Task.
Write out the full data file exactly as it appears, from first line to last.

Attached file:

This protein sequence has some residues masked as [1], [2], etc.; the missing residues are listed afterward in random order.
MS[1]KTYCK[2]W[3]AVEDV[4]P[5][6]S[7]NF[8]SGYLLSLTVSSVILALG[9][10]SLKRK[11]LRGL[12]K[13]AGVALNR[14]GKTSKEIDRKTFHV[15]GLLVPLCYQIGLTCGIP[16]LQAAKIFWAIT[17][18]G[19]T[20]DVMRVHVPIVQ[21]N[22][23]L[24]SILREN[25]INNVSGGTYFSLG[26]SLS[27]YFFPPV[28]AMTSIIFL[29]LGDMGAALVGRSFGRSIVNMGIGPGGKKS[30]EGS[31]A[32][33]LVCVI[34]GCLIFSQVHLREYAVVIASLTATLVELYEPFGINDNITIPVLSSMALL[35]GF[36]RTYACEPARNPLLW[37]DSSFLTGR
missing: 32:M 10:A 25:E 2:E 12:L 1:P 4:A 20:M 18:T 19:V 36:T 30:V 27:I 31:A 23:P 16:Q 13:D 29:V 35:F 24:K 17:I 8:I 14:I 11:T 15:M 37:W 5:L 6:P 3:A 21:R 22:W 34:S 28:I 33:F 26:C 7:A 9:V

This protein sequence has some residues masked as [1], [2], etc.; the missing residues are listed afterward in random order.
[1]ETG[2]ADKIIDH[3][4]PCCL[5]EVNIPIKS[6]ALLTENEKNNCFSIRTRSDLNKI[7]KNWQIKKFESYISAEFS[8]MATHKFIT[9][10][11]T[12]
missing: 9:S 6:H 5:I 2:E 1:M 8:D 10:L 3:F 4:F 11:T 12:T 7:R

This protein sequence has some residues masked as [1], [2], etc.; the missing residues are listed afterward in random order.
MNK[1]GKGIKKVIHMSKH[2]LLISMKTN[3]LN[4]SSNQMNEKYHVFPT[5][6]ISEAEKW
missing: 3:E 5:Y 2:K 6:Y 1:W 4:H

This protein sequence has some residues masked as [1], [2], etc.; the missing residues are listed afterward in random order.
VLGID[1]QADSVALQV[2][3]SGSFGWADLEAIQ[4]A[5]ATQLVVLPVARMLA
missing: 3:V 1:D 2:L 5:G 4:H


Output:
This protein sequence has some residues masked as [1], [2], etc.; the missing residues are listed afterward in random order.
MS[1]KTYCK[2]W[3]AVEDV[4]P[5][6]S[7]NF[8]SGYLLSLTVSSVILALG[9][10]SLKRK[11]LRGL[12]K[13]AGVALNR[14]GKTSKEIDRKTFHV[15]GLLVPLCYQIGLTCGIP[16]LQAAKIFWAIT[17][18]G[19]T[20]DVMRVHVPIVQ[21]N[22][23]L[24]SILREN[25]INNVSGGTYFSLG[26]SLS[27]YFFPPV[28]AMTSIIFL[29]LGDMGAALVGRSFGRSIVNMGIGPGGKKS[30]EGS[31]A[32][33]LVCVI[34]GCLIFSQVHLREYAVVIASLTATLVELYEPFGINDNITIPVLSSMALL[35]GF[36]RTYACEPARNPLLW[37]DSSFLTGR
missing: 32:M 10:A 25:E 2:E 12:L 1:P 4:A 20:M 18:T 19:V 36:T 30:V 27:I 31:A 23:P 16:Q 13:D 29:V 35:F 24:K 17:I 8:I 14:I 11:T 15:M 37:W 5:L 6:P 3:A 21:R 22:W 34:S 28:I 33:F 26:C 7:A 9:V

This protein sequence has some residues masked as [1], [2], etc.; the missing residues are listed afterward in random order.
[1]ETG[2]ADKIIDH[3][4]PCCL[5]EVNIPIKS[6]ALLTENEKNNCFSIRTRSDLNKI[7]KNWQIKKFESYISAEFS[8]MATHKFIT[9][10][11]T[12]
missing: 9:S 6:H 5:I 2:E 1:M 8:D 10:L 3:F 4:F 11:T 12:T 7:R

This protein sequence has some residues masked as [1], [2], etc.; the missing residues are listed afterward in random order.
MNK[1]GKGIKKVIHMSKH[2]LLISMKTN[3]LN[4]SSNQMNEKYHVFPT[5][6]ISEAEKW
missing: 3:E 5:Y 2:K 6:Y 1:W 4:H

This protein sequence has some residues masked as [1], [2], etc.; the missing residues are listed afterward in random order.
VLGID[1]QADSVALQV[2][3]SGSFGWADLEAIQ[4]A[5]ATQLVVLPVARMLA
missing: 3:V 1:D 2:L 5:G 4:H